Content Knowledge

In this section, you demonstrate YOUR knowledge in the subject matter you will be teaching. Your reflections should describe broad and current knowledge.  Include work you have completed in your university courses.  Be sure to thoroughly describe the work and how it demonstrates your proficiency.


Based on your certification area, you will need to complete the indicated proficiencies:


























Computer Science







ALL – Historical Importance

Show how you bring out the historical importance of your subject material, its contribution to large ideas, and its significance in today’s society.  Include a brief discussion in your reflection/analysis of the importance of helping your students understand the context of the information you present.  


ALL - Model

Generate a model of a natural phenomenon, or an engineered product or process, or describe an already existing model and evaluate how well the model represents the situation.


ALL – Topic Connections

Describe a topic in the subject area and describe the connections with prerequisite topics, future topics, and other subjects.


SCI – Question Inquiry

State a question about the natural world and outline how to develop it into a specific inquiry that answers the question in whole or in part. 

SCI – Science Explanation

Evaluate the strength of a scientific explanation or hypothesis using scientific evidence and methodology and articulate that evaluation in clear, expository prose.  

MATH – Formal/Informal Reasoning

State a mathematical theorem or conjecture and apply informal mathematical reasoning and a formal proof of the theorem or conjecture.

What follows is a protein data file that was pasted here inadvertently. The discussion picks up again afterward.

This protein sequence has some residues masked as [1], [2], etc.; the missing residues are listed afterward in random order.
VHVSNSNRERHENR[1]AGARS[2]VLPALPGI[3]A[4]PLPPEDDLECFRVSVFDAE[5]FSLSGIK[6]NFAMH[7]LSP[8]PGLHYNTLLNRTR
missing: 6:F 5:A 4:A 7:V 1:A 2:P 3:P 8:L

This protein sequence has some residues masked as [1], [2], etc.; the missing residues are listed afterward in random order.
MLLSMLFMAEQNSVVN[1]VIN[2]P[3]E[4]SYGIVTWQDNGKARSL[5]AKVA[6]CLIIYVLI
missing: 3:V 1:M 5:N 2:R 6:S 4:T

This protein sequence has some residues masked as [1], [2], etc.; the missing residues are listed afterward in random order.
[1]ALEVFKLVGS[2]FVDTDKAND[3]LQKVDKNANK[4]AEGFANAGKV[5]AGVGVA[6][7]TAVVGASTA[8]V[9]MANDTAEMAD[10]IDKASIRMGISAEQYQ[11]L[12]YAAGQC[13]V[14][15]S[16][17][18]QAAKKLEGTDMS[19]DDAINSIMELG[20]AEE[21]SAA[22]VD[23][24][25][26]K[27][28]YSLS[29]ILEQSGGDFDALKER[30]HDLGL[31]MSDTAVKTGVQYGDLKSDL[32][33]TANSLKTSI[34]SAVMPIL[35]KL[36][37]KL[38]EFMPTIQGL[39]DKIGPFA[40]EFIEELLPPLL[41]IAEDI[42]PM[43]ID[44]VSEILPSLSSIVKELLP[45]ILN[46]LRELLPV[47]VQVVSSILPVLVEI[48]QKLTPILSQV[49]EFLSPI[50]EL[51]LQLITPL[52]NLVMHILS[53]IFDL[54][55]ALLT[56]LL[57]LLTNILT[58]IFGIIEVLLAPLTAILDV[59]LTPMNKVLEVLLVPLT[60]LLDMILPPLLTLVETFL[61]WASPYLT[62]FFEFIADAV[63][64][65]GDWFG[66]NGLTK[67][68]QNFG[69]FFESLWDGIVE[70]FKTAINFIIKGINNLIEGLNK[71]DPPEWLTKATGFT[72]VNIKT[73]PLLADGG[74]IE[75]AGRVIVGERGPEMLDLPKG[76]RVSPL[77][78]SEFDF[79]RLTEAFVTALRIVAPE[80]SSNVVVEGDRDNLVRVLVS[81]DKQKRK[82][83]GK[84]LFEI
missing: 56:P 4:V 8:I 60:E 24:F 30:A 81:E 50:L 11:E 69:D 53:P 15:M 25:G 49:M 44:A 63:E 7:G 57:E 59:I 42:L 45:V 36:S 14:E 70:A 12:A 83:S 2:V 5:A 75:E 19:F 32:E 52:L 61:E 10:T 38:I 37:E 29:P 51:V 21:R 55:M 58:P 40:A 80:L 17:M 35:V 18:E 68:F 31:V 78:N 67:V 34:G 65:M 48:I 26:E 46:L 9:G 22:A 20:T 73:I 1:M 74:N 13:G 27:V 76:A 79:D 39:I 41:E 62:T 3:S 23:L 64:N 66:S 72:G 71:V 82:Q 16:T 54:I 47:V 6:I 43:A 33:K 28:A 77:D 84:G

Evidence must include a statement about the particular type of proof chosen for the theorem or conjecture (i.e., direct proof, proof by contradiction, existence proof, uniqueness proof, contrapositive and equivalent forms, proof by mathematical induction, et.) and why that method of proof is most appropriate.


MATH – Multiple Representations

Describe a mathematical concept that can be represented in multiple ways and articulate the connections between its representations in clear, expository prose.


ENG – Design Challenge

State a design challenge you have undertaken and describe the steps you went through to address it, providing specifics of each step. For example, do not simply state that you considered the needs of the client. Describe how you did that.


ENG – Grand Challenge

Select one of the engineering grand challenges and describe in clear expository prose how it 1) relates to a human or societal need, 2) illustrates the global nature of engineering, and 3) might be addressed using engineering practices and habits of mind.


CS – Computational Problem

State a computational problem and an algorithm for solving it. Apply both informal and formal techniques to evaluate the algorithm in terms of its clarity, efficiency, and correctness. Describe the benefit of being able to apply both formal and informal reasoning to the same problem.


CS – Software System

Describe a scenario or problem that can be improved or solved by the creation of a software system, and formalize that system using multiple representations, including: descriptive prose, a graphical representation (UML, flowchart, etc.), code or pseudo-code.